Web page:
To be in Venice at this point of history, as many people have noted, is to experience something which I would not say is unreal, but which one is continually conscious of its being temporary, and I think one would feel that way even if he were to stay there for a number of years. There is not a sense of a grand or even a miniature scheme of life there which one can readily imagine being sucked into; the islands, far from being worlds onto themselves, are wholly oriented to the world outside, and have been overwhelmed by it. This aspect of it can make it somewhat sad to contemplate, especially if one is not able to share/join in the conviviality of the tourist scene (because one is socially inept, not because one is too superior for it). I liked it, I was certainly very beautiful, and I would like to go back, but after 4 days there I was ready to go somewhere else and get back in contact with real life again (such as Bologna! I say this because a beautiful girl smiled at me a couple of times on the train out of Venice--I was 27 and probably at my peak of whatever handsomeness I once had then--Sabrina could not see her, we were sitting opposite and this other girl was behind her--and she got off at Bologna--she looked intelligent and well-read, and I have always fancied that she went to the University there).
I will say that I wish I had read Ruskin before I went, even if it happens that all his ideas are wrong, because he gives the English-language reader by far the grandest conception of what "Venice" is, and what it signifies both in history and art. Several of the sites he considers, and argues quite convincingly, to be among the most sacred and important on earth, especially the island of Torcello and the Scuola Grande di San Rocco which has all of the unseen Tintoretto paintings he regards as manifestations of the rarest kind of human genius, were completely absent from my consciousness before I read this book. While these two places are noted in most modern guidebooks, it is usually just a mention at the end of the chapter as something passable to possibly do if one has exhausted all of the major sites. When I was there I only remembering visiting St Mark's Basilica (although as I was going in a guy from Texas exhorted me not to throw away my $3 I held my ground and went in anyway), which of course I liked, and the major art museum, the Accademia. I did not even visit the Doge's Palace, which Ruskin seemed to consider the most important building in the city; at least he devoted about half a volume to it, including dozens of pages going around the whole structure and analyzing the carving of every single capital. I think the rest of the time was mostly spent walking around soaking in the atmosphere. That's what I mainly did when I was younger.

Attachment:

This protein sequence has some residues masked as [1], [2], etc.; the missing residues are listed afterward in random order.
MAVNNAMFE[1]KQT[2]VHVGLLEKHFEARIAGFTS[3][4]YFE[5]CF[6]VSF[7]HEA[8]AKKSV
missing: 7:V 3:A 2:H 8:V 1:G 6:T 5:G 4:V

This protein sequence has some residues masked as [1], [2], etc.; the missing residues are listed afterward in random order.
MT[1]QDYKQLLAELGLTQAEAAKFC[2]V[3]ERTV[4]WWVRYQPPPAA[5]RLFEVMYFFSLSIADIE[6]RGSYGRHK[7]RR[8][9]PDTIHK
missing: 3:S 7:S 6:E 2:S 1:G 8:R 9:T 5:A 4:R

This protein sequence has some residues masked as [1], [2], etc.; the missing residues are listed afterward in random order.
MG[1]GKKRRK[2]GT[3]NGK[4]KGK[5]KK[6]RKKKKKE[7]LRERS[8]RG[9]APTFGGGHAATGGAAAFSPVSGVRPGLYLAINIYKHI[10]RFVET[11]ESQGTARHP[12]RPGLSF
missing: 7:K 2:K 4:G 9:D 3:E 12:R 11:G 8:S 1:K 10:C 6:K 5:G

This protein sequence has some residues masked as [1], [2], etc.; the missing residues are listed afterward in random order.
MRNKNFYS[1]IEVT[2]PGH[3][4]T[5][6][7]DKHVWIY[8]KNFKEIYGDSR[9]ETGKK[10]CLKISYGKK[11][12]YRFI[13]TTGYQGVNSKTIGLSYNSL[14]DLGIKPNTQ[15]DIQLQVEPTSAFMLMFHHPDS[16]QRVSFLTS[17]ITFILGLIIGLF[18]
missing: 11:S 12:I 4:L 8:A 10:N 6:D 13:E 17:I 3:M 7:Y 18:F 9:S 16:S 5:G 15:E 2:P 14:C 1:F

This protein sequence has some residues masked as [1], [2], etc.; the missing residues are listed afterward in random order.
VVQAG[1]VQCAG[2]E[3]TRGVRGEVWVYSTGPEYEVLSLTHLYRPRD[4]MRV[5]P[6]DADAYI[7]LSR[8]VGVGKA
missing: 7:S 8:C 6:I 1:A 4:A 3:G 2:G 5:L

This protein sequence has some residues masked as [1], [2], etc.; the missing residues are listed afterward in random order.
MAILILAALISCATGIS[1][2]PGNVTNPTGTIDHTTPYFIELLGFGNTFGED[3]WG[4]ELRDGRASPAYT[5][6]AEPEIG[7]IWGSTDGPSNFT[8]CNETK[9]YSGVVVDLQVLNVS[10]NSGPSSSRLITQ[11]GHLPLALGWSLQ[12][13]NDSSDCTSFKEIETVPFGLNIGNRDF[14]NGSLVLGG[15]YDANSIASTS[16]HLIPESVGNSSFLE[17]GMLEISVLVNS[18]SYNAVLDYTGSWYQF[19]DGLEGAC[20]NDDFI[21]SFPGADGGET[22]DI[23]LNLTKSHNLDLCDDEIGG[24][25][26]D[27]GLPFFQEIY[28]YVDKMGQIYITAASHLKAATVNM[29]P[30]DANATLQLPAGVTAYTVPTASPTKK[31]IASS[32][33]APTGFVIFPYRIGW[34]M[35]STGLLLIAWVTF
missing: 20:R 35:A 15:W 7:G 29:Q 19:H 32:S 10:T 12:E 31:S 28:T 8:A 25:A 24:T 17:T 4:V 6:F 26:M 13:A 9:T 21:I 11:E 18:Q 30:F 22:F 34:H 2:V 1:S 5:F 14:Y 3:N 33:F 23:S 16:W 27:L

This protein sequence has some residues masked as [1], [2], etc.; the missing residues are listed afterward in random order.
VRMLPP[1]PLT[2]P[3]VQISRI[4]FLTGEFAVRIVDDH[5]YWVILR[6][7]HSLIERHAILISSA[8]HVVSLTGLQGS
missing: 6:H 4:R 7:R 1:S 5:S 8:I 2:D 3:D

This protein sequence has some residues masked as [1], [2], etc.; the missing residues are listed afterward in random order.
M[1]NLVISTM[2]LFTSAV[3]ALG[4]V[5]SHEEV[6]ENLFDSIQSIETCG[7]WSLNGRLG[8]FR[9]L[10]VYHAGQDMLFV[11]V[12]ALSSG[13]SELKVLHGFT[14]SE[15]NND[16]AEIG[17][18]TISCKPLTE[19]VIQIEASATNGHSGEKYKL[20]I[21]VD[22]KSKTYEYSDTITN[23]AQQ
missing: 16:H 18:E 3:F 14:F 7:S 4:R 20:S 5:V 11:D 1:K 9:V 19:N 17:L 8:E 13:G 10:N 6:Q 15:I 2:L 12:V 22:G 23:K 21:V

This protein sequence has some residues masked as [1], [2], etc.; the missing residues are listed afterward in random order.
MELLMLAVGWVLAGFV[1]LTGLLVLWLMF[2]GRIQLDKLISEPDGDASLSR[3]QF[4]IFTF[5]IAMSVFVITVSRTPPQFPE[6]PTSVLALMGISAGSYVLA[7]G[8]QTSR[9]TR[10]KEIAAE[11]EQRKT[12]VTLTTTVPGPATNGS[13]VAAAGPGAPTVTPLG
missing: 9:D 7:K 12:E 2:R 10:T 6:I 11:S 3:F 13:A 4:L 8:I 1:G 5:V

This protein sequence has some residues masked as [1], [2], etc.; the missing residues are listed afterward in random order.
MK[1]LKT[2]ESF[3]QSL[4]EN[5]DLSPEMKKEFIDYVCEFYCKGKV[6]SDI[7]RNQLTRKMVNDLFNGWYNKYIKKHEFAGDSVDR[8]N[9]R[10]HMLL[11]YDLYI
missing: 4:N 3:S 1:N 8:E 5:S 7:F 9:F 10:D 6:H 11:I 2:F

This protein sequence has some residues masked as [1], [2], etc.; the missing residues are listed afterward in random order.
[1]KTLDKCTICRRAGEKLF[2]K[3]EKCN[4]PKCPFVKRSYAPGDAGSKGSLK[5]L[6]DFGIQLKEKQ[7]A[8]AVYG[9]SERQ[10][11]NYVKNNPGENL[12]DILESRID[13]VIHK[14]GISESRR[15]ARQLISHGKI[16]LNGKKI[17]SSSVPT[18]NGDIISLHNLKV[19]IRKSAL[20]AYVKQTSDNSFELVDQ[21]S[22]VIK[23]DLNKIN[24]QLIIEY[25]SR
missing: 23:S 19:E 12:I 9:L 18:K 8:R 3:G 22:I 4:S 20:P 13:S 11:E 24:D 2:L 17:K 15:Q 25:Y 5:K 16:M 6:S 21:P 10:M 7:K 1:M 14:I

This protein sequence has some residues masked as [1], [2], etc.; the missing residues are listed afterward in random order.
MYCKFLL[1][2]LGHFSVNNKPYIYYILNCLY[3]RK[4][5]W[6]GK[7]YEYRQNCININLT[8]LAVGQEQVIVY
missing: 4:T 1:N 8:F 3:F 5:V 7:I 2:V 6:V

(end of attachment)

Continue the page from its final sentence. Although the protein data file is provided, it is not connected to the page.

Sabrina had some squid in ink sauce in a restaurant there--I have no idea what it was called or even where it was relative to anything else--that she still remembers, and she is not a woman who is prone to obsessing about meals past. I am sure I mostly ate pasta and pizza and carafes of the house wine, which is pretty much all I eat when I am in Italy. In dining I find simplicity to be the surest route to happiness.